Could this be a successful era for English Football?

Arsenal's Jack Wilshere has shown he can be a future leader for EnglandOff the field, England are more corrupt than Mario Balotelli in training. We’ve had the captain fiasco to deal with, a number of players showing no respect when pulling on the white shirt, and a manager who claims “only 100 words” are required to communicate with Lampard, Rooney, Terry et al.

On it however, recent performances against Wales and Ghana have definitely shown improvement. The emergence of the likes of Jack Wilshere, Ashley Young and Scott Parker has sparked a confidence that this developing squad could finally take England to the summit of international football. I’ll be the first person to admit; I’ve been sucked into high hopes from England, only to be let down like a popped balloon, but is the time here for us, the passionate footballing fans, to be optimistic about the future of English football?

Let’s rewind back to last year. South Africa, Saturday 12th June 2010. “And here’s Steven Gerrard…and England take the lead!” Clive Tyldesley’s voice had never sounded so sweeter. At this moment, the whole British population believed that perhaps 2010 was the year to end the barren run of 44 years without a trophy. But then the inevitable followed, a disastrous tournament compelled by a battering from the Germans. The New York Post front page, which read “USA WINS 1-1”, was just so demoralising that it became embarrassing to be English, humiliated in front of millions and the laughing stock of the footballing universe. This may not have been such a problem for the squad as they still received their tidy pay slips and walked away with not a care of what they had just done to English football, but the belief that England were not good enough to contest with world’s top nations was one that infiltrated the minds of the Spanish, the Dutch, the Brazilians, and I guess you could go as far to say all of the nations.

These countries, the ones that grace the field every four years, will be unaware of the resurgence in our own national squad. I say resurgence, we’ve only seen this 4-3-3 formation put to use in two matches. The fact of the matter is whatever formation Fabio Capello does opt for, there will be competition for places, which is good news for supporters but will cause a headache for the Italian, especially when considering the likes of Lampard, Gerrard, Wilshere and Parker will all be competing to dominate the central midfield positions.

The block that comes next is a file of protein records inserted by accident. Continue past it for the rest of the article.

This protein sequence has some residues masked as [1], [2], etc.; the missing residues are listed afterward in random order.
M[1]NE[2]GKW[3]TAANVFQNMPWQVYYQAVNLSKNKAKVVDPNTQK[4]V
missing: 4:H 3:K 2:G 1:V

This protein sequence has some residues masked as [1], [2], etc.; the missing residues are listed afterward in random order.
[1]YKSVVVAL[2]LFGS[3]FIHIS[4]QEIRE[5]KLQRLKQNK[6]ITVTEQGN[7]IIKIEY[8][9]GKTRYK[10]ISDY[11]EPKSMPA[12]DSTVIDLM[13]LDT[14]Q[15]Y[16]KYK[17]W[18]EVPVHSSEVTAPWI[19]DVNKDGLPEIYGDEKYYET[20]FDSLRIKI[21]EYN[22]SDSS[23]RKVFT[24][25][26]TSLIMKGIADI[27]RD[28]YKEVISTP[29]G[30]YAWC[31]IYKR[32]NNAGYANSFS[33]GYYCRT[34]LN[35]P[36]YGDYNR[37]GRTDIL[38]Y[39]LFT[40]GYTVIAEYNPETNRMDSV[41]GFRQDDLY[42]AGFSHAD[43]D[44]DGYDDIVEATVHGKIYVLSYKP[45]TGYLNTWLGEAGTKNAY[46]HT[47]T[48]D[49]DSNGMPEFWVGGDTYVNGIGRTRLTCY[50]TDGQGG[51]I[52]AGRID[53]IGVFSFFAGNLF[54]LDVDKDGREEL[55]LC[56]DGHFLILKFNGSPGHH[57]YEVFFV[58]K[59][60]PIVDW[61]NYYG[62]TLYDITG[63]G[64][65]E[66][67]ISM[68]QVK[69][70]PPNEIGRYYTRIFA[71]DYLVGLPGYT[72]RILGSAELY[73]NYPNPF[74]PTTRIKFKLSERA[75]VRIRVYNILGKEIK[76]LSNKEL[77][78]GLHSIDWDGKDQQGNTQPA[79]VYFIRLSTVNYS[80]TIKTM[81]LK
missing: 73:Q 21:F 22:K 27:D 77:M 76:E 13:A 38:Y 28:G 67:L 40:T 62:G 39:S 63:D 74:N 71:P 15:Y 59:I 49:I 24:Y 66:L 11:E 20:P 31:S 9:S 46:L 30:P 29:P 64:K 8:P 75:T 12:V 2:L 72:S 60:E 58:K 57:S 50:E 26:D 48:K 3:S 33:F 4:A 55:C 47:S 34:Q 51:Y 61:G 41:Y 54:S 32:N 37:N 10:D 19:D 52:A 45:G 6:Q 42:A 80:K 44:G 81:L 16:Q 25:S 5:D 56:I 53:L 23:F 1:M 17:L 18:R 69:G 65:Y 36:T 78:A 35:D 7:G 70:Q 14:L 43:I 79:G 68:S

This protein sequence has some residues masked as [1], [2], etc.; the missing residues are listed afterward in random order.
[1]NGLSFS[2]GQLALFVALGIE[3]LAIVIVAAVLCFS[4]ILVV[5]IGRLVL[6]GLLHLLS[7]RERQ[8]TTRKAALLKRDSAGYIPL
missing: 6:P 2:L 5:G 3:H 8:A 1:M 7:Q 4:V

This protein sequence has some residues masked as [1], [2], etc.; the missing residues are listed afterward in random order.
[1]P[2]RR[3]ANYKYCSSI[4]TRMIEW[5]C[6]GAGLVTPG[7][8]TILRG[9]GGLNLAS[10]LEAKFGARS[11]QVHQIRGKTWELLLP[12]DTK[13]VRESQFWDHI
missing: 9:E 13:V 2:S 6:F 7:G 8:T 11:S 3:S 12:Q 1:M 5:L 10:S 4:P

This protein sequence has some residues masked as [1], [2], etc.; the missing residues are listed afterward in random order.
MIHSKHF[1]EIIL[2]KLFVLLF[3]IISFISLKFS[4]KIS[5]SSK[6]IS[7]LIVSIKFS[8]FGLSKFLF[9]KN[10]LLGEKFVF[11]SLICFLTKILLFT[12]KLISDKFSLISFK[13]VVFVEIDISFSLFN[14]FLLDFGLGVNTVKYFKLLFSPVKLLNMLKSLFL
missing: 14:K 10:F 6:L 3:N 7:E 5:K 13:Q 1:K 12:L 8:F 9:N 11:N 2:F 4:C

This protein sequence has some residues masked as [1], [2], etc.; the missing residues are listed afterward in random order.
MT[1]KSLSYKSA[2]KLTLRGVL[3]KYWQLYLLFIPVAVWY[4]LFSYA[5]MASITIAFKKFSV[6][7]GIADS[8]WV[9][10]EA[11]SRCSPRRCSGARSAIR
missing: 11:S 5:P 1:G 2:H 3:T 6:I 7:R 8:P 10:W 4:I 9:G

These four midfield maestros have shown the roles they can play for the England setup, but does Capello play three of them in midfield? Or drop two and play the others in the centre of a four-man midfield? If he does drop two, which ones will they be? Wilshere and Parker have been exquisite for both club and country and have developed a perfect combination of chemistry and independence, but are either of them as attacking as Lampard or Gerrard? It is imperative that Capello figures the answers to these dilemmas before the 2012 European Championships, but time is on his side.

One factor which remains as a hamartia to the England squad, and has done for the past decade, is the mentality of the players. I remember hearing of a typical scenario which we no doubt would have endured had England manage to take the Germans to penalties. Whereas the likes of Mesut Ozil, Bastien Schweinsteiger and Lukas Podolski would have been dreaming of the praise and admiration they would have received by scoring a penalty, our England bottle jobs would have been fearing the uproar they would have faced from the public had they missed one. It is this simple response of fight-or-flight which hinders England and causes them to think negative instead of positive. To be honest, this isn’t helped by the pressure we put our ‘stars’ under, but who can blame us for putting up with the England National Squad, which promises so much and yet delivers so little.

I honestly believe the likes of Gary Cahill, Joe Hart, Darren Bent, Young, Wilshere and Parker will do so much to bolster the freshness of England and present a different idea to go forward with. We now have Wilshere, who looks so composed on the ball and has that instinct that other England midfielders have lacked in recent years. In Scott Parker we have a midfielder who punches above his weight week in, week out for West Ham and will put his neck on the line. Ashley Young is the next Ryan Giggs, and Joe Hart looks readily assured to be the man between the sticks on a permanent basis.

Is this England squad good enough to contest with the top nations? At the minute, it’s a comprehensive no. But hopefully Capello can give this fresh new bunch the time required to adapt to one another, and I think we can be a successful nation, starting with the European Championships next year in Ukraine/Poland. Changing the mentality of the players shouldn’t be too difficult; Wilshere, Parker and Young all play with no fear, as they show every Saturday, and with Terry reinstated as captain the drive of the squad will return. A new leaf has been turned over in English football, but let me warn you, don’t hold your breath folks, this is England who we are talking about.

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